Snub polyhedron

From Wikipedia, the free encyclopedia
Class Number and properties
Platonic solids
(5, convex, regular)
Archimedean solids
(13, convex, uniform)
Kepler–Poinsot polyhedra
(4, regular, non-convex)
Uniform polyhedra
(75, uniform)
prisms, antiprisms etc.
(4 infinite uniform classes)
Polyhedra tilings (11 regular, in the plane)
Quasi-regular polyhedra
Johnson solids (92, convex, non-uniform)
Pyramids and Bipyramids (infinite)
Stellations Stellations
Polyhedral compounds (5 regular)
Deltahedra (Deltahedra,
equilateral triangle faces)
Snub polyhedra
(12 uniform, not mirror image)
Zonohedron (Zonohedra,
faces have 180°symmetry)
Dual polyhedron
Self-dual polyhedron (infinite)
Catalan solid (13, Archimedean dual)

In geometry, a snub polyhedron is a polyhedron obtained by performing a snub operation: alternating a corresponding omnitruncated or truncated polyhedron, depending on the definition. Some, but not all, authors include antiprisms as snub polyhedra, as they are obtained by this construction from a degenerate "polyhedron" with only two faces (a dihedron).

Chiral snub polyhedra do not always have reflection symmetry and hence sometimes have two enantiomorphous (left- and right-handed) forms which are reflections of each other. Their symmetry groups are all point groups.

For example, the snub cube:

Snub polyhedra have Wythoff symbol | p q r and by extension, vertex configuration 3.p.3.q.3.r. Retrosnub polyhedra (a subset of the snub polyhedron, containing the great icosahedron, small retrosnub icosicosidodecahedron, and great retrosnub icosidodecahedron) still have this form of Wythoff symbol, but their vertex configurations are instead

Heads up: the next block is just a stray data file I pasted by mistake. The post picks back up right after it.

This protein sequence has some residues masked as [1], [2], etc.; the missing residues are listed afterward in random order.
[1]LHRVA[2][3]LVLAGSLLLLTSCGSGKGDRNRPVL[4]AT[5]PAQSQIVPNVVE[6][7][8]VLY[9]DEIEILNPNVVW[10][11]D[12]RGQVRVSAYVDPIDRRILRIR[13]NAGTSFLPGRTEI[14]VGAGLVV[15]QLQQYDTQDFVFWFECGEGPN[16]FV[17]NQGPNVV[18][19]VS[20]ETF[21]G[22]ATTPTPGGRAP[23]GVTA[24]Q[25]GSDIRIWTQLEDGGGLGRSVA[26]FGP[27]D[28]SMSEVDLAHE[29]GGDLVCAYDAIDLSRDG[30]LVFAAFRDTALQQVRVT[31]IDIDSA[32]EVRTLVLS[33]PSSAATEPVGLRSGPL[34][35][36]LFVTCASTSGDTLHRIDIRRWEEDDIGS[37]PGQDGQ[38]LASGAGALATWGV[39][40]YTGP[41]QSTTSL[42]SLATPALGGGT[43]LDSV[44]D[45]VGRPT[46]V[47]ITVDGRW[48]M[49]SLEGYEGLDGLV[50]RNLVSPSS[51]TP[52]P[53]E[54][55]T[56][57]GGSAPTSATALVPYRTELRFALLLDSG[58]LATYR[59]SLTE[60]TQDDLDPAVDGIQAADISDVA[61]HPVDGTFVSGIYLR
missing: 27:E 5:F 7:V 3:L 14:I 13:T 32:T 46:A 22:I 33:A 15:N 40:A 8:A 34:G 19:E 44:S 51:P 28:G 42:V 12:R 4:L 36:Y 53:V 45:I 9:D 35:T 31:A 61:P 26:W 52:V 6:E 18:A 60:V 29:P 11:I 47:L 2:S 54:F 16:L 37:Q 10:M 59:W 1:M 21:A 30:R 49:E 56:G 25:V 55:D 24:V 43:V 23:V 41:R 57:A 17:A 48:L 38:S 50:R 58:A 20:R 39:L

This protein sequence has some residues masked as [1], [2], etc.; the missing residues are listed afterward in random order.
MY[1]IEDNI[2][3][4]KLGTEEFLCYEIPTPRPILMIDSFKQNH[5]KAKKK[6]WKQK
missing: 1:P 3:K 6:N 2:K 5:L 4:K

List of snub polyhedra[edit]


There are 12 uniform snub polyhedra, not including the antiprisms, the icosahedron as a snub tetrahedron, the great icosahedron as a retrosnub tetrahedron and the great disnub dirhombidodecahedron, also known as Skilling's figure.

When the Schwarz triangle of the snub polyhedron is isosceles, the snub polyhedron is not chiral. This is the case for the antiprisms, the icosahedron, the great icosahedron, the small snub icosicosidodecahedron, and the small retrosnub icosicosidodecahedron.

In the pictures of the snub derivation (showing a distorted snub polyhedron, topologically identical to the uniform version, arrived at from geometrically alternating the parent uniform omnitruncated polyhedron) where green is not present, the faces derived from alternation are coloured red and yellow, while the snub triangles are blue. Where green is present (only for the snub icosidodecadodecahedron and great snub dodecicosidodecahedron), the faces derived from alternation are red, yellow, and blue, while the snub triangles are green.

Snub polyhedron Image Original omnitruncated polyhedron Image Snub derivation Symmetry group Wythoff symbol
Vertex description
Icosahedron (snub tetrahedron) Truncated octahedron Ih (Th) | 3 3 2
Great icosahedron (retrosnub tetrahedron) Truncated octahedron Ih (Th) | 2 3/2 3/2
Snub cube
or snub cuboctahedron
Truncated cuboctahedron O | 4 3 2
Snub dodecahedron